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Abstract

A Single Treatment with IL-4 via Retrovirally Transduced Lymphocytes Partially Protects Against Diabetes in BioBreeding (BB) Rats

Context Type 1 diabetes mellitus is a T cell mediated autoimmune disease with no known methods of prevention. The BioBreeding rat is used as an animal model for the study of human Type 1 diabetes. In spite of a severe lymphopenia, these animals develop spontaneous diabetes at the age of 10-12 weeks. Objective To examine whether anti-inflammatory gene therapy could be used to prevent autoimmune diabetes in the BioBreeding rat. Design A retroviral DNA vector, MSCVneo.IL-4, carrying the DNA sequence encoding the rat interleukin-4, was designed to transfer interleukin-4 to BioBreeding rats. Spleen cells of prediabetic animals were activated and transduced in vitro with replication-defective retroviruses expressing the MSCVneo.IL-4 vector. These lymphocytes were subsequently administered intraperitoneally to 3-4 week old prediabetic BioBreeding rats. Control animals were reconstituted with spleen cells transduced with MSCVneo vector. Results The neo gene marker was detectable by RT-PCR in rat spleen cells of up to 6 to 12 months after treatment. Fifty percent (6 out of 12) of the animals treated were protected from autoimmune disease development. Conclusion Our results suggest that the BioBreeding rat can be used as a useful model to develop gene therapy regimens for diabetes. These studies provide further support for the hypothesis that interleukin-4 based gene therapy may have potential clinical value for preventing autoimmune diabetes in humans.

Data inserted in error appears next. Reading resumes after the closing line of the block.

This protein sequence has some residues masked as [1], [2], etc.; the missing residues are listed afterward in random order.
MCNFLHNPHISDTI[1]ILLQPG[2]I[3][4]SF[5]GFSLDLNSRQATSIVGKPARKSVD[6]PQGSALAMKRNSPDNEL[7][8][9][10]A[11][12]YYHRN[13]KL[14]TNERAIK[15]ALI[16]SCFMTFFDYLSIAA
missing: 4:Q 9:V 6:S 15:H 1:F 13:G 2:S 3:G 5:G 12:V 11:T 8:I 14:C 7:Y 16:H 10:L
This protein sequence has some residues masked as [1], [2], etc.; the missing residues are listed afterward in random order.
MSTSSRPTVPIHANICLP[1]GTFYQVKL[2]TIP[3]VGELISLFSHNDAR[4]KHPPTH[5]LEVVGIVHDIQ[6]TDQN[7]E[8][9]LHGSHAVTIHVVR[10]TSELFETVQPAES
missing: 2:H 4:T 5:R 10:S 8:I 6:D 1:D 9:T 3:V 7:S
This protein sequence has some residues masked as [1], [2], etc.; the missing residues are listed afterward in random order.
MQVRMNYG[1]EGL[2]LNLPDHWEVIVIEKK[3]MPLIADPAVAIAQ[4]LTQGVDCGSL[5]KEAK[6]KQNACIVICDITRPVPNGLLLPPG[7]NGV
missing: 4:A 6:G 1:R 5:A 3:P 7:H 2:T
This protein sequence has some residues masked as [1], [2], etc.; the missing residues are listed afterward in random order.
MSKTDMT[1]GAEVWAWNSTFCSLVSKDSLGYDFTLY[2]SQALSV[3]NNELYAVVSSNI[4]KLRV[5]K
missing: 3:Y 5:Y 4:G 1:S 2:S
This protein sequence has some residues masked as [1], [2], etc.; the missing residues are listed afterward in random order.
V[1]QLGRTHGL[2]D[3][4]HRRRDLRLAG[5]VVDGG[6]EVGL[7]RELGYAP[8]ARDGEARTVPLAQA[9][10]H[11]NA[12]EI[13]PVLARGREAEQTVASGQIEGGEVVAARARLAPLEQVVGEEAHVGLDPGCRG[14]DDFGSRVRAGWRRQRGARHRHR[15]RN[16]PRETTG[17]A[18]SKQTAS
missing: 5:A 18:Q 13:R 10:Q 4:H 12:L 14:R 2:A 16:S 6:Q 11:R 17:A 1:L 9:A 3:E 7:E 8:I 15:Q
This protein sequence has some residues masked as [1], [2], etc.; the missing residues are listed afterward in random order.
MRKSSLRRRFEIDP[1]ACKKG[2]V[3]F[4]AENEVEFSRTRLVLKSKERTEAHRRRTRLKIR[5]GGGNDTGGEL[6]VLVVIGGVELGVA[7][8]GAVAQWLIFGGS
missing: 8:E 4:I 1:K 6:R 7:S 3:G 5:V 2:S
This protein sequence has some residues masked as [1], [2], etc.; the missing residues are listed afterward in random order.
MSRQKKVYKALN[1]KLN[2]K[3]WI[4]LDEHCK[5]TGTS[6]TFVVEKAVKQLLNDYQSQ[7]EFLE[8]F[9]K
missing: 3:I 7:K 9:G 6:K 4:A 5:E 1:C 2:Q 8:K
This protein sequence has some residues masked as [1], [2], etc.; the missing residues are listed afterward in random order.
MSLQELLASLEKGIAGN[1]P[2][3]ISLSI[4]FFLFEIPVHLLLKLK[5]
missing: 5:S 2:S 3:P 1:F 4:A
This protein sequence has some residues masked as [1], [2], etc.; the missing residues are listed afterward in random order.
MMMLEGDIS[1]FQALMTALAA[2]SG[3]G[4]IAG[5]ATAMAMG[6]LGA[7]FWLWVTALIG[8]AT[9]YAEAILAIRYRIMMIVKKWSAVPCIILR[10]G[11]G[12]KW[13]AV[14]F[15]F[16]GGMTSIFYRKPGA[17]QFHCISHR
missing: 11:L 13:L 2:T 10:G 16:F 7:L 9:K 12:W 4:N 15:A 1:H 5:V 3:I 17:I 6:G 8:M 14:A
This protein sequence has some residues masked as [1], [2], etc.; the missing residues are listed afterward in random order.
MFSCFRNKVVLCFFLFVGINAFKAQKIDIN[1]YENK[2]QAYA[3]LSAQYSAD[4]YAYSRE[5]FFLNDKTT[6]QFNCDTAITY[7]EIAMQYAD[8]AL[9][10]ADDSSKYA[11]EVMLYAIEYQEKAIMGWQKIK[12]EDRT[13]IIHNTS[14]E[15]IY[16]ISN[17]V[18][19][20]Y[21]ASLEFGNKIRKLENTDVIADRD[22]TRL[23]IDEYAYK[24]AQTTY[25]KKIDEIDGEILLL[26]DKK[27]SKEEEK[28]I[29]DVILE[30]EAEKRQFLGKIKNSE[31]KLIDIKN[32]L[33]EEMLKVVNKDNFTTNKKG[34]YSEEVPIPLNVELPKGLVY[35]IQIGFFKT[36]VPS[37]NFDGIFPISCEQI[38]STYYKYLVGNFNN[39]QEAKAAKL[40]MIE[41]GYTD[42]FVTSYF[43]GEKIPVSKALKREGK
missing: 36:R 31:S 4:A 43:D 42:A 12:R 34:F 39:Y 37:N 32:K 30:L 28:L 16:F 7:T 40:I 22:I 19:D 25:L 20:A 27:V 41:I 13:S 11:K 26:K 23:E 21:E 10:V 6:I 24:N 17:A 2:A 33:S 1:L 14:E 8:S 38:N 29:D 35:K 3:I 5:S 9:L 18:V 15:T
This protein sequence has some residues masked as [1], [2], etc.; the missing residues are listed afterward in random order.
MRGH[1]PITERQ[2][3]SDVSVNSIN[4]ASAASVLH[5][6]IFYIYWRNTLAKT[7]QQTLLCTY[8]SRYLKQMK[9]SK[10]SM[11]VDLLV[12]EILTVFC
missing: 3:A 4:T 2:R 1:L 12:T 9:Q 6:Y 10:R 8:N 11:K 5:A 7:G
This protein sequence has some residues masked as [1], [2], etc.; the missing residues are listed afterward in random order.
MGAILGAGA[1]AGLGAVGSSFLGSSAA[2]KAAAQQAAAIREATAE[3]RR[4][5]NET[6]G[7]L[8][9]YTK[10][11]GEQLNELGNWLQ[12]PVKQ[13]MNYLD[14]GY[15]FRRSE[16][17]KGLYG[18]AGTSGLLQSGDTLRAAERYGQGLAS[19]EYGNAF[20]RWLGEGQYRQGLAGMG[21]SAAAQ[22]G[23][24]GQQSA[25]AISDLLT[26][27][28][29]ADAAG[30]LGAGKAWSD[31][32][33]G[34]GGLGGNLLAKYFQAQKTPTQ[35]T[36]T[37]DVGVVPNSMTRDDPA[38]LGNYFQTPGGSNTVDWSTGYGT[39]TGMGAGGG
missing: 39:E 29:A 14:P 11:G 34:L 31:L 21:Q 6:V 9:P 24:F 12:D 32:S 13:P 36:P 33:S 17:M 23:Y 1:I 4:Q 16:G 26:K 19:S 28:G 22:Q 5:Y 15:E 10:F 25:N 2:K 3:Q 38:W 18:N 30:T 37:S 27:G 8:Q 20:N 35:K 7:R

Author(s):

Danny Zipris, Eddy Karnieli



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